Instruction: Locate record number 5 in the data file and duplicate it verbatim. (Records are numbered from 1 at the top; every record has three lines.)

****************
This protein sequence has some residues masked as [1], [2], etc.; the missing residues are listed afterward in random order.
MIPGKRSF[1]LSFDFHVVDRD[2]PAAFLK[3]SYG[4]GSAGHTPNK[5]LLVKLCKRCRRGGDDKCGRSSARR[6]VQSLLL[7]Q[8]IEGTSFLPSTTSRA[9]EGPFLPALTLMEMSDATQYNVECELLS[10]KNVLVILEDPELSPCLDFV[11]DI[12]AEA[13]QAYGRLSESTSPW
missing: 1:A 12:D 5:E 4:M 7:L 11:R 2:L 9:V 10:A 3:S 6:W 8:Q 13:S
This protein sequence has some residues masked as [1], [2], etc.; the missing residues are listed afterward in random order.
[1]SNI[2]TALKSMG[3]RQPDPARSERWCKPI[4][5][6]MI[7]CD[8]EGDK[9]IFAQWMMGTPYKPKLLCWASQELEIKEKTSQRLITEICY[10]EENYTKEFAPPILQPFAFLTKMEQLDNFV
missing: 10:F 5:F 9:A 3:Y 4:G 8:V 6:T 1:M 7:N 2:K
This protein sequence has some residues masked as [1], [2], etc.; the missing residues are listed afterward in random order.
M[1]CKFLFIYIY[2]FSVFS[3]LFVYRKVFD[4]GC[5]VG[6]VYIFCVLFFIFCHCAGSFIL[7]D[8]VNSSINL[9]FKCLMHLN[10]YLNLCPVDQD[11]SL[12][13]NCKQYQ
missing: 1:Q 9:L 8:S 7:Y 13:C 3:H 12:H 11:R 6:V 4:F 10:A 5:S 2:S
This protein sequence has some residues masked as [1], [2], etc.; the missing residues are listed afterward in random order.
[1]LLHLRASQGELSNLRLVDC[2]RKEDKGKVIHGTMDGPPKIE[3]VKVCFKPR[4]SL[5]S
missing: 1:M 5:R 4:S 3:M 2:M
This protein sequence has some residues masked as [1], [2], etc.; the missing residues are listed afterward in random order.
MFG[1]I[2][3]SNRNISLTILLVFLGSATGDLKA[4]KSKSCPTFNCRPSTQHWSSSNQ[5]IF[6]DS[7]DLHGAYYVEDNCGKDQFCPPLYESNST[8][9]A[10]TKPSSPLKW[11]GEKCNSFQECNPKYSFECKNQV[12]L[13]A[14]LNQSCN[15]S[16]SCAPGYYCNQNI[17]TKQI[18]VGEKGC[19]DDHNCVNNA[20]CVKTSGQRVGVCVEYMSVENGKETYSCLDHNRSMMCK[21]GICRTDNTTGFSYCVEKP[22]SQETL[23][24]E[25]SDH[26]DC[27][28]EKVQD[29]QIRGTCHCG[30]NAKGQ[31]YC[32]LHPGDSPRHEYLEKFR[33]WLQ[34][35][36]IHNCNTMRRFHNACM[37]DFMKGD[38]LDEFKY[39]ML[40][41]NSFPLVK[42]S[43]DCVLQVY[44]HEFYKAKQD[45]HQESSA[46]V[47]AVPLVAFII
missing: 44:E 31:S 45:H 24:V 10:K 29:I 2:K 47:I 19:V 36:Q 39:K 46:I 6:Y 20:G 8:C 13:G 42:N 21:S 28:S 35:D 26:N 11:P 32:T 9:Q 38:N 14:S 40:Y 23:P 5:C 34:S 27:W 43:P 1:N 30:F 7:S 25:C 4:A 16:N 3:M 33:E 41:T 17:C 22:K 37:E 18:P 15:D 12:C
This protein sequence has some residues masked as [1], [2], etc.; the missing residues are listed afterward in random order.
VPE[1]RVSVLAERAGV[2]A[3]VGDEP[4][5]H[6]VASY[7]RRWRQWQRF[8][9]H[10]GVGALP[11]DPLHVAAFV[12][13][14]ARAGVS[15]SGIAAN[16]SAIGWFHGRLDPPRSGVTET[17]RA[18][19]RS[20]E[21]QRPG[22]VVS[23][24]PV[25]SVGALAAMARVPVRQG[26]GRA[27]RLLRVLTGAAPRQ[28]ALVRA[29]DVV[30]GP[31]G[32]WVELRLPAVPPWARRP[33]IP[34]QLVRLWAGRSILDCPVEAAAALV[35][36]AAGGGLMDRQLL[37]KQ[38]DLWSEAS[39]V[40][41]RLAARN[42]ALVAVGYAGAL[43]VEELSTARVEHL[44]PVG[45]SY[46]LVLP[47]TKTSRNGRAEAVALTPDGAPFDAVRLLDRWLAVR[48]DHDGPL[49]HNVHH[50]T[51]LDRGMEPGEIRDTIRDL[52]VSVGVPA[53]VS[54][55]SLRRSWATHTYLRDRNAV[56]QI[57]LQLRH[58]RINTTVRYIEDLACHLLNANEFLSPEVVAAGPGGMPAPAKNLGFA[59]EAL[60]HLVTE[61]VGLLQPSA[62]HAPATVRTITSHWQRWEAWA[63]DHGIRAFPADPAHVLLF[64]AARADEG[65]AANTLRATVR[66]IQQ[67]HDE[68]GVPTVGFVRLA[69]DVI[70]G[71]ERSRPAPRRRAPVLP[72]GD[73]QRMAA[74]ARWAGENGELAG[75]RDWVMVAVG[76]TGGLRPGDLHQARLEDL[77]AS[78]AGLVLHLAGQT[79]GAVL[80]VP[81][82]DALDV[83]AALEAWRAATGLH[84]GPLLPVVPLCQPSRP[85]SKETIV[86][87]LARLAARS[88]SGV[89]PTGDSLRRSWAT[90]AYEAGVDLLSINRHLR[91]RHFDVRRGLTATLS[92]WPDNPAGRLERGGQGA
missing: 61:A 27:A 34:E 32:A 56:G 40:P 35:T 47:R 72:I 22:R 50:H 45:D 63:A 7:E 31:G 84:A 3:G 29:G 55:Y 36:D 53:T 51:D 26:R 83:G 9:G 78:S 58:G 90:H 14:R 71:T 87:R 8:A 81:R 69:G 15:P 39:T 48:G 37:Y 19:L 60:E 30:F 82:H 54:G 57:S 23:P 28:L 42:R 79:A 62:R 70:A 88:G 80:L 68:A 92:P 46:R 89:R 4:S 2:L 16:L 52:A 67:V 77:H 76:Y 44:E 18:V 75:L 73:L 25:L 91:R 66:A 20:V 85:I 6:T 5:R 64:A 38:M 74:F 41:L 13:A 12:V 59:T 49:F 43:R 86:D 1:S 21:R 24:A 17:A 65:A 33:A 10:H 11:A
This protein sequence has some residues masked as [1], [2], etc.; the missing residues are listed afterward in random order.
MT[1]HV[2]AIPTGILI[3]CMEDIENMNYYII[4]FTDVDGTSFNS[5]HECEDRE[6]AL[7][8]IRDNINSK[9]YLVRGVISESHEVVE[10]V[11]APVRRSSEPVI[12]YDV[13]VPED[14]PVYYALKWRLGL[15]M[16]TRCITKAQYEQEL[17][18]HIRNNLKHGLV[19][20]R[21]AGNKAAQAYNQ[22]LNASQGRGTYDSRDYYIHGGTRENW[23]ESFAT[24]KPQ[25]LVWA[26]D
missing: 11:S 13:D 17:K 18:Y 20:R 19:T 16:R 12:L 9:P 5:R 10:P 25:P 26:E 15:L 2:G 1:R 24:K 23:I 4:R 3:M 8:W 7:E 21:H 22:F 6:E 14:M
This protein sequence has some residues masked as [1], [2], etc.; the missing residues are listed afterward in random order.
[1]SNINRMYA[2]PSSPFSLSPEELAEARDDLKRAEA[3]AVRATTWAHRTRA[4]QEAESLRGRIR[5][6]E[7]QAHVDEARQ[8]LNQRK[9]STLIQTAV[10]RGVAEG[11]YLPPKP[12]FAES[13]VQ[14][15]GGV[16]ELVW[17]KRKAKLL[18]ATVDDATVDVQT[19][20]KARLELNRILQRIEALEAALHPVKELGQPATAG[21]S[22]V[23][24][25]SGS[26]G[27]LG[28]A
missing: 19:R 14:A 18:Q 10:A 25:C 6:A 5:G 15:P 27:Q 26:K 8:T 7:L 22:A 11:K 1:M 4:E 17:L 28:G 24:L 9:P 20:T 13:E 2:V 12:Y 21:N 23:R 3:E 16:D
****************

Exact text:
This protein sequence has some residues masked as [1], [2], etc.; the missing residues are listed afterward in random order.
MFG[1]I[2][3]SNRNISLTILLVFLGSATGDLKA[4]KSKSCPTFNCRPSTQHWSSSNQ[5]IF[6]DS[7]DLHGAYYVEDNCGKDQFCPPLYESNST[8][9]A[10]TKPSSPLKW[11]GEKCNSFQECNPKYSFECKNQV[12]L[13]A[14]LNQSCN[15]S[16]SCAPGYYCNQNI[17]TKQI[18]VGEKGC[19]DDHNCVNNA[20]CVKTSGQRVGVCVEYMSVENGKETYSCLDHNRSMMCK[21]GICRTDNTTGFSYCVEKP[22]SQETL[23][24]E[25]SDH[26]DC[27][28]EKVQD[29]QIRGTCHCG[30]NAKGQ[31]YC[32]LHPGDSPRHEYLEKFR[33]WLQ[34][35][36]IHNCNTMRRFHNACM[37]DFMKGD[38]LDEFKY[39]ML[40][41]NSFPLVK[42]S[43]DCVLQVY[44]HEFYKAKQD[45]HQESSA[46]V[47]AVPLVAFII
missing: 44:E 31:S 45:H 24:V 10:K 29:I 2:K 47:I 19:V 36:Q 39:K 46:I 6:Y 20:G 8:C 13:G 42:N 21:S 28:S 35:D 26:N 11:P 32:T 9:Q 38:N 14:S 40:Y 23:P 5:C 34:S 27:W 43:P 1:N 30:F 7:S 25:C 4:A 16:N 3:M 33:E 41:T 17:C 22:K 37:E 18:P 15:D 12:C